Developmental Education at the Maricopa Community Colleges
The Maricopa County Community College District (MCCCD) has begun an ambitious redesign of developmental education to support a higher percentage of underprepared students in successfully completing developmentally appropriate coursework and navigating the college experience. The new developmental education model consists of holistic assessment and planning with a suite of support services. All students will have the opportunity to complete college-level math and English courses in their first year at MCCCD, with a goal of 80 percent of entering students being placed directly into college-level courses with appropriate supports.
The anticipated result will be an increase in the number and percentage of students who complete degrees and certificates, and transfer to four-year institutions on time. This initiative is designed to close equity gaps in academic performance, which previously left too many students behind, thus reducing the distance between those at the front of the pack and those at the back. This will be accomplished by increasing opportunities for students who have fallen behind in achieving their academic outcomes without restraining the initiative of those already doing well in school.
MCCCD’s Developmental Education Project was established by a team that collaborated with key stakeholders across the college system, including the Developmental Education Council and the Counseling, English, Math, and Reading Instructional Councils. The team, including faculty, staff, and administrators from each of the ten colleges, has already achieved its first milestone by establishing high school GPA and academic achievement in coursework, rather than a standalone examination, as the primary methods for placement into college-level courses across all ten colleges.
In order to help students successfully move through the different course prerequisites and required skills sets, developmental education staff and faculty must identify the different needs and specific skills of the students being served. “The Maricopa Community Colleges are creating an academic culture in which empathy, self-direction, and collaboration are foundational to student success both academically and in the workplace,” said Dr. Karla Fisher, Provost of the Maricopa Community Colleges. “This focus on the learner requires us to prioritize academic momentum, providing the individualized suite of wraparound supports needed to accelerate goal attainment.”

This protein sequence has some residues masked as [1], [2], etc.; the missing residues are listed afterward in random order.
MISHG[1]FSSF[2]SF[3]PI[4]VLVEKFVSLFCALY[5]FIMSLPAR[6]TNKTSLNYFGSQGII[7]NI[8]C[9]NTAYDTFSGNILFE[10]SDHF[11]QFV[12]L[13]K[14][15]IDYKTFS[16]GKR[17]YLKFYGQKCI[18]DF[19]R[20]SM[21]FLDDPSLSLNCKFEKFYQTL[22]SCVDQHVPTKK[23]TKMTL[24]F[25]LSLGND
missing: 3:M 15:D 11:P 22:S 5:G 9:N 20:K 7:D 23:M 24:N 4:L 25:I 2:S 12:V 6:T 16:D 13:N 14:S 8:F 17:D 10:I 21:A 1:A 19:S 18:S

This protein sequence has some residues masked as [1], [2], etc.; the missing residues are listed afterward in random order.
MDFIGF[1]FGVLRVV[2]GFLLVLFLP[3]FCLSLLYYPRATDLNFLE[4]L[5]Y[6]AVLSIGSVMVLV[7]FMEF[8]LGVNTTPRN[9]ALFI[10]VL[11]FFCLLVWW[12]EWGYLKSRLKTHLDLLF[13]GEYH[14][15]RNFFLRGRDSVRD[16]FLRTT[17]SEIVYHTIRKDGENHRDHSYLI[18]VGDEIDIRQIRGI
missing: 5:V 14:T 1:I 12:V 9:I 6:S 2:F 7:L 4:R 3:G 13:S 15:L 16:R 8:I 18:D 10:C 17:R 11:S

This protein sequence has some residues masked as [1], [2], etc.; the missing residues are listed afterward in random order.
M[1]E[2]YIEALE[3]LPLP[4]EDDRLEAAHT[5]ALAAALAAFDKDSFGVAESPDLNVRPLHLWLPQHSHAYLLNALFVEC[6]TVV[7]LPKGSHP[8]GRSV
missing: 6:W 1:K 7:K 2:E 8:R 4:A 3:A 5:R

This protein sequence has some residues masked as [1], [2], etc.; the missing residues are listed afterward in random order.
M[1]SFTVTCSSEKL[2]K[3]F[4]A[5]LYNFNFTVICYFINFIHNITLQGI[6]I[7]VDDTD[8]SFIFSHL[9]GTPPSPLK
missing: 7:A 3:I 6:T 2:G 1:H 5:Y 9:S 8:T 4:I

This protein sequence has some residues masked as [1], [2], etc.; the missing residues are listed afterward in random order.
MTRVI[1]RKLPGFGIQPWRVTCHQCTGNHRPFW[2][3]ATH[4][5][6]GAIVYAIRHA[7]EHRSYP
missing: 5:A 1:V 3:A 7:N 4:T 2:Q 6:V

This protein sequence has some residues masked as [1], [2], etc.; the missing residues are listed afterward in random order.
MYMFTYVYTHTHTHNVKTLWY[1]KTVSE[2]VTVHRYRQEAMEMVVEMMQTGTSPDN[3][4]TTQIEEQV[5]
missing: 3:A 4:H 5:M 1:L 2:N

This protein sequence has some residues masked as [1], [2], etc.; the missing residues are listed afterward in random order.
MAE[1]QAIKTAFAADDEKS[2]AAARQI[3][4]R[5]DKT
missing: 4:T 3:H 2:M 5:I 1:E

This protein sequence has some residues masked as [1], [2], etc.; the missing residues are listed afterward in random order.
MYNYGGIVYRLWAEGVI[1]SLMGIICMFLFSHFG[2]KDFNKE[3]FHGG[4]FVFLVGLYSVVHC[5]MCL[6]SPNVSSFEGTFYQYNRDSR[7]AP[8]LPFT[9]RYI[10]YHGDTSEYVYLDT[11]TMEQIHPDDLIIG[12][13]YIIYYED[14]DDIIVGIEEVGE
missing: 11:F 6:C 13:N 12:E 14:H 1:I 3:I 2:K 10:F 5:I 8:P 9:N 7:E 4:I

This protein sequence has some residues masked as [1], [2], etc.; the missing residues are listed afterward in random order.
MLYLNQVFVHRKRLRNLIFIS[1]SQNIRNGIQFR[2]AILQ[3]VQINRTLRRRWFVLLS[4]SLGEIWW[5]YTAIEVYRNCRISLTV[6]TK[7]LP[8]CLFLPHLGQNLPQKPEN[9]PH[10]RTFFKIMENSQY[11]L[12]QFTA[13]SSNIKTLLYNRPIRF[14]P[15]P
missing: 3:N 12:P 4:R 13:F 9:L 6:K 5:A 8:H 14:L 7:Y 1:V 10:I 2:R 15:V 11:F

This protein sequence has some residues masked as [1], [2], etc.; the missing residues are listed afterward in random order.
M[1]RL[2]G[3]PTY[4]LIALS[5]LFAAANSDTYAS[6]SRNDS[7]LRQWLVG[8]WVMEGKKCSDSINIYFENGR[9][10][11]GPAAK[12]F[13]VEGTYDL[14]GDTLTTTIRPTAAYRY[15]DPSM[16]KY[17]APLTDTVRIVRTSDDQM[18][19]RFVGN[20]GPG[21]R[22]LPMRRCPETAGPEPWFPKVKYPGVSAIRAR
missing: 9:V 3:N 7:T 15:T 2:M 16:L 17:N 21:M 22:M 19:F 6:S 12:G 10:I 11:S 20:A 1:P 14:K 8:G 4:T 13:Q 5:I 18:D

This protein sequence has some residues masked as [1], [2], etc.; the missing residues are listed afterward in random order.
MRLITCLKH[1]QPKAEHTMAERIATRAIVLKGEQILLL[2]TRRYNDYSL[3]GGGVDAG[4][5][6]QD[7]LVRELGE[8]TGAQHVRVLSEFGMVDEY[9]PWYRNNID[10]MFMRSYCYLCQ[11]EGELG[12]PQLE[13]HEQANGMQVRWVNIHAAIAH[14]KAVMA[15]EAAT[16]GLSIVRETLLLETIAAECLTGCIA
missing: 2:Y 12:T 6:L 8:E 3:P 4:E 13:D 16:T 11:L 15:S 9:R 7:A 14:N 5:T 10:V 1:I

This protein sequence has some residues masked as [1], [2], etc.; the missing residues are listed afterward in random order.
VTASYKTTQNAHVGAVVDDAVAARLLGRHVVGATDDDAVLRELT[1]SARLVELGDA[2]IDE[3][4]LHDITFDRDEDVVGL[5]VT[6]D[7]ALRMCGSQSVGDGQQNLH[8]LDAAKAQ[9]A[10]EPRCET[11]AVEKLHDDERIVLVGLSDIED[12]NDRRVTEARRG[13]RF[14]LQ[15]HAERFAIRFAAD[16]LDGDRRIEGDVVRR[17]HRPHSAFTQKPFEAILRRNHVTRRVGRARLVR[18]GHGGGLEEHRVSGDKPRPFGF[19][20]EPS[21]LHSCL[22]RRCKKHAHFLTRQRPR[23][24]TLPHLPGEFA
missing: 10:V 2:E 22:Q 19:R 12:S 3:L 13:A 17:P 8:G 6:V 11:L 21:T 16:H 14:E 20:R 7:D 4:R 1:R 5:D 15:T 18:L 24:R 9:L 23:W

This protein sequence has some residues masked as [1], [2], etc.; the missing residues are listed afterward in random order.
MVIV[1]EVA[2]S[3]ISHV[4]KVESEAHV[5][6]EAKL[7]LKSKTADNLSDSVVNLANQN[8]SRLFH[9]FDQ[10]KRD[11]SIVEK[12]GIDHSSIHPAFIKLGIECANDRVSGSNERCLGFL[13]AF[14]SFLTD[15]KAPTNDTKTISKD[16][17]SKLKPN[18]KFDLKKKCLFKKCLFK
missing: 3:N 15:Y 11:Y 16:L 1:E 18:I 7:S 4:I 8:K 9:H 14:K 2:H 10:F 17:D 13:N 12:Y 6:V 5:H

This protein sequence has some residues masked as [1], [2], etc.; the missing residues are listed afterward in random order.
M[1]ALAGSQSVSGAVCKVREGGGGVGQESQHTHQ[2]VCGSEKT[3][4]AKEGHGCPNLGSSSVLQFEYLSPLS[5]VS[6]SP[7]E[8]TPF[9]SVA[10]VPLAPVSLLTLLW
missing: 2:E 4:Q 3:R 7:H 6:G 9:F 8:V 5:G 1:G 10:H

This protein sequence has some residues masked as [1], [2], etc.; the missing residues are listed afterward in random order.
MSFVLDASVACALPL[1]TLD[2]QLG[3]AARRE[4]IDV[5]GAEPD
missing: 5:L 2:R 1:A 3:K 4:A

To reach this goal, MCCCD has adopted the following shared design principles that aim to provide environments that enhance the skills of students and focus on providing the foundational skills they need to be college- and career-ready.
Access and Success. Developmental education at MCCCD will increase access and success while decreasing equity gaps. As part of the initiative for developmentally appropriate education, the district is looking into equity gaps and providing course sequences to meet the developmental needs of students. All ten colleges provide access to technology, hardware, and software in classrooms, labs, libraries, and learning communities. In addition, there are services in place to provide students with personalized attention that addresses individual academic needs.
Evidence-Based. Developmental education models will follow a process of evidence-based decision-making coupled with iterative improvement at both the college and district levels. Data from the classroom, college, and district will be used to inform curriculum change. Education policy will be informed by the best available quantitative data and narrative reports. New and innovative decision-making models will be customized to meet the needs of individual students.
Ubiquity. Developmental education models will support all students throughout their academic journey and are the shared responsibility of all faculty, staff, and administrators. Efforts to recruit and attract students will begin at the K-12 level and follow students through their community college experiences and beyond. Students from all backgrounds, abilities, and commitments will be included in the effort to ensure that all students meet personal and developmental milestones.